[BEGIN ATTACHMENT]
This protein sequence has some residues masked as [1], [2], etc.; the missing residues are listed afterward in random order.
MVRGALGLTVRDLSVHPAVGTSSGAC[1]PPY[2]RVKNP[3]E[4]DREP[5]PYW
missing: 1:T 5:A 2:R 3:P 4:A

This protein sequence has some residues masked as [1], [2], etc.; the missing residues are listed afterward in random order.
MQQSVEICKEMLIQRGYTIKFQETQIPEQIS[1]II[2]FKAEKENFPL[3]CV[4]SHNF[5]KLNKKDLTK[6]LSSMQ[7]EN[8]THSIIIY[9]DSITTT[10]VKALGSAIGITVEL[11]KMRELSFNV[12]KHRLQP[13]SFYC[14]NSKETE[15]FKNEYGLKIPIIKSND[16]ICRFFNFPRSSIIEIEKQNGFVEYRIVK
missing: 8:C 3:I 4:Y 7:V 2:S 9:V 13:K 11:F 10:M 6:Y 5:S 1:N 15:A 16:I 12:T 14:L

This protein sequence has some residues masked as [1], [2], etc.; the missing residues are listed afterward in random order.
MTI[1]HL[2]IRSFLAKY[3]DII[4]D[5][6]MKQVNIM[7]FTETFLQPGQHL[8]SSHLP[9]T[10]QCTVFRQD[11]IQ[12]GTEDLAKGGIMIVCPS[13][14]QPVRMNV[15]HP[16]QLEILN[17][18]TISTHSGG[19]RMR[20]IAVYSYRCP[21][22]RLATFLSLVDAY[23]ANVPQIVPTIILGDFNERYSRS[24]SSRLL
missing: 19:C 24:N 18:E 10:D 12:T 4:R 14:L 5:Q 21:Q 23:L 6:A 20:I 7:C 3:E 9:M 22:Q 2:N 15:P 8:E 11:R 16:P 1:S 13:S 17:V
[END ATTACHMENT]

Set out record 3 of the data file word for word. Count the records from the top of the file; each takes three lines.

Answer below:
This protein sequence has some residues masked as [1], [2], etc.; the missing residues are listed afterward in random order.
MTI[1]HL[2]IRSFLAKY[3]DII[4]D[5][6]MKQVNIM[7]FTETFLQPGQHL[8]SSHLP[9]T[10]QCTVFRQD[11]IQ[12]GTEDLAKGGIMIVCPS[13][14]QPVRMNV[15]HP[16]QLEILN[17][18]TISTHSGG[19]RMR[20]IAVYSYRCP[21][22]RLATFLSLVDAY[23]ANVPQIVPTIILGDFNERYSRS[24]SSRLL
missing: 19:C 24:N 18:E 10:D 12:T 4:R 14:L 5:Q 21:Q 23:L 6:A 20:I 7:C 3:E 9:M 22:Q 2:N 15:P 8:E 11:R 16:P 1:S 13:S 17:V